20 years ago, Skoda presented a new model with an old name at the IAA in Frankfurt: the Superb. The name seemed a bit pretentious, but the model certainly did no harm to Skoda. Yet it is a party with a light gray edge.
At the beginning of this century, Skoda was still in the process of transition from a somewhat archaic Eastern European brand to a modern major player. A hopeful path had been taken with the Fabia and the Octavia and yet the presentation of the Superb in September 2001 was one that raised eyebrows. Skoda put down a pretty hefty car with a fairly luxurious character and a name that didn’t sound too modest either. The choice for that name was historically justified: Skoda already had a Superb in the 1930s and 40s that led the then range. The modern Superb was given the same task, albeit in a contemporary way.
Under the wings of parent company Volkswagen, Skoda was able to get started with a modern platform that made a large top model possible again. We are talking about a derivative of the B5 PL45 platform, a basis that – contrary to popular belief – is not one to one the same as that of the Volkswagen Passat B5. Although the Skoda Superb was clearly related to the then European Passat, it stood on the longer basis of the Passat B5 L sold in China. A basis that would later also be used for the Volkswagen Passat Lingyu and resulted in a twin brother of the Superb. We went into this in detail before. Due to its different base, the Skoda Superb was 10 centimeters longer than the Volkswagen Passat B5 and would – Volkswagen hoped – fish from another pond. At a relatively favorable price, the Superb offered a considerable amount of space and a luxury experience that in the beginning still felt a bit uncomfortable with Skoda. Leather upholstery and wood inlay and later also the umbrellas that could be conjured up from the doors. The latter was actually a gadget that we only knew from ultra-luxury brands such as Rolls-Royce.
In short, the first Superb was a remarkable story, but as said, this ‘splurge’ Skoda did not cost dearly. The Superb already managed to attract quite a few people to the showroom internationally, although the Passat did not really have a formidable competitor from its own stable. That changed with the second generation of the Superb. It was designed much more quirky than the Passat and that was probably the best change. What also helped was that it was no longer a thoroughbred sedan. The second Superb had a special tailgate that could be opened in its entirety (so with the rear window) and only as a tailgate. What made a much bigger contribution, however, was the arrival of the Superb Combi. With a loading volume of over 600 to more than 1,800 liters, that was quite a pack mule. Where Skoda of the first Superb sold only a few hundred a year in the Netherlands, the second Superb years exceeded 1,000 and in 2011 even 2,841 of them went on Dutch registration. Of course, the Superb had also come into the sights of some taxi companies.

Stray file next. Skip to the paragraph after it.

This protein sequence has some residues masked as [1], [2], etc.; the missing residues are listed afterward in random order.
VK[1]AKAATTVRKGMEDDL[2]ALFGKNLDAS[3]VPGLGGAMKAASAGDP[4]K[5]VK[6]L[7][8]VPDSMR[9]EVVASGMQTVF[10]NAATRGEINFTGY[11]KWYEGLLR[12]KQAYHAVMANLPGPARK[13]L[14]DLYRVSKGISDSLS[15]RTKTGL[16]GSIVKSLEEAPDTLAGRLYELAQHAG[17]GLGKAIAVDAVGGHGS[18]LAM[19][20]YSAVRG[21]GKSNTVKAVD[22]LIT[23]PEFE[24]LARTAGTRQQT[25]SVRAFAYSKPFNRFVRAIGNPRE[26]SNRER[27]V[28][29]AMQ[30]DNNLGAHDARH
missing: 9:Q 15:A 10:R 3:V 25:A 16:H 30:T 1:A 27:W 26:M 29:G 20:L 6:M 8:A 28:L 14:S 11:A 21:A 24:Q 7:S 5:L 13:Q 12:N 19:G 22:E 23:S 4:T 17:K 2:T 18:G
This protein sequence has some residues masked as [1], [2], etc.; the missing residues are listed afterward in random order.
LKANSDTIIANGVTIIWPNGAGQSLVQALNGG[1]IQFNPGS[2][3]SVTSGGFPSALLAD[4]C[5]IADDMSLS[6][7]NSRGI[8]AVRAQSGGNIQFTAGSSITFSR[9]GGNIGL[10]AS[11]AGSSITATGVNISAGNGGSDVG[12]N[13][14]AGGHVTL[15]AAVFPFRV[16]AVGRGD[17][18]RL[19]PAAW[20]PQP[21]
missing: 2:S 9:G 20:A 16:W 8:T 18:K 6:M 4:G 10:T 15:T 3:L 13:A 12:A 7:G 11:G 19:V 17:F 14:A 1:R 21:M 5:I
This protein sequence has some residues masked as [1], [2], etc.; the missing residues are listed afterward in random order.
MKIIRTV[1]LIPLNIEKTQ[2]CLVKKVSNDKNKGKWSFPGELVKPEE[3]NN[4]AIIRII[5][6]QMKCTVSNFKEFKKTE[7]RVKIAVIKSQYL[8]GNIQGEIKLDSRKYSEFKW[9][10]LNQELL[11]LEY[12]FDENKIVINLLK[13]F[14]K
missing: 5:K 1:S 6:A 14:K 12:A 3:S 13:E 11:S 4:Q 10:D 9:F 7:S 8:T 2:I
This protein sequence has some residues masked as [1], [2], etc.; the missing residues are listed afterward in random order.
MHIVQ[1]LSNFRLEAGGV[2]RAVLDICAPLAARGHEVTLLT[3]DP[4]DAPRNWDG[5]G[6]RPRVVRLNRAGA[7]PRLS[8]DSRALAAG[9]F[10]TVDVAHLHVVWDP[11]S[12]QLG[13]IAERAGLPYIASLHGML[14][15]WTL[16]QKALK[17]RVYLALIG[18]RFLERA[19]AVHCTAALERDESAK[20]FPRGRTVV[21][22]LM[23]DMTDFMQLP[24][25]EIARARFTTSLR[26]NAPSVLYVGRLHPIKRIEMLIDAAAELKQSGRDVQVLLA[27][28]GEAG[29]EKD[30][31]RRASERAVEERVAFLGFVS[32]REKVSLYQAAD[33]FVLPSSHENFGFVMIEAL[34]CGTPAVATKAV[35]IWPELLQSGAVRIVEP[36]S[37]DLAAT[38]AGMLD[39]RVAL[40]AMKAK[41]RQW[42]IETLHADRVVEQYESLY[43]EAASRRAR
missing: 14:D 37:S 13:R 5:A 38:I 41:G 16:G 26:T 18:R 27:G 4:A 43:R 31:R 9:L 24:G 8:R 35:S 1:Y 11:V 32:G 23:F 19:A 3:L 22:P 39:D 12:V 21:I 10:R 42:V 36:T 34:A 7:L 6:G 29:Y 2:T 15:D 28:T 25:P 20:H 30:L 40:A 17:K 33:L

The current Skoda Superb in a sense creeps a bit further away from the car that the Superb once looked like, the Passat. With its razor-sharp lamps at the front and rear, it seems rather as if people in the Czech Republic have just looked over the fence at Audi’s colleagues. Anyone who has confidence in Volkswagen technology, does not want to pay an Audi price and still wants to drive a large car, will quickly end up with the Superb. In its first full year of sales in the Netherlands, Skoda reached a new record with the Superb, selling just over 3,000 of them. However, after 2018 it started to decline and the facelift in 2019 could not prevent sales from declining: 2021 has so far been good for 493 Superbs sold, in 2020, although disrupted by the pandemic, Skoda wore 862.
In short, the Skoda Superb has certainly not turned out to be an empty exercise, although there may now be some difficult times for the flagship. The traditional (large) middle class cars get a lot of blows in the sales figures, with the ‘German three’ as an exception. However, the Superb does not belong to that trio and it is therefore not inconceivable that more and more people – in Europe at least – will ignore the Superb and go for an SUV or go shopping at the more expensive brands. A new Superb has not yet been spotted and although there are reports that a sequel will be in 2023, there is still a nice cloud of uncertainty about the twentieth birthday party. What do you think, what does the future look like for the Skoda Superb? Let me know in the comments.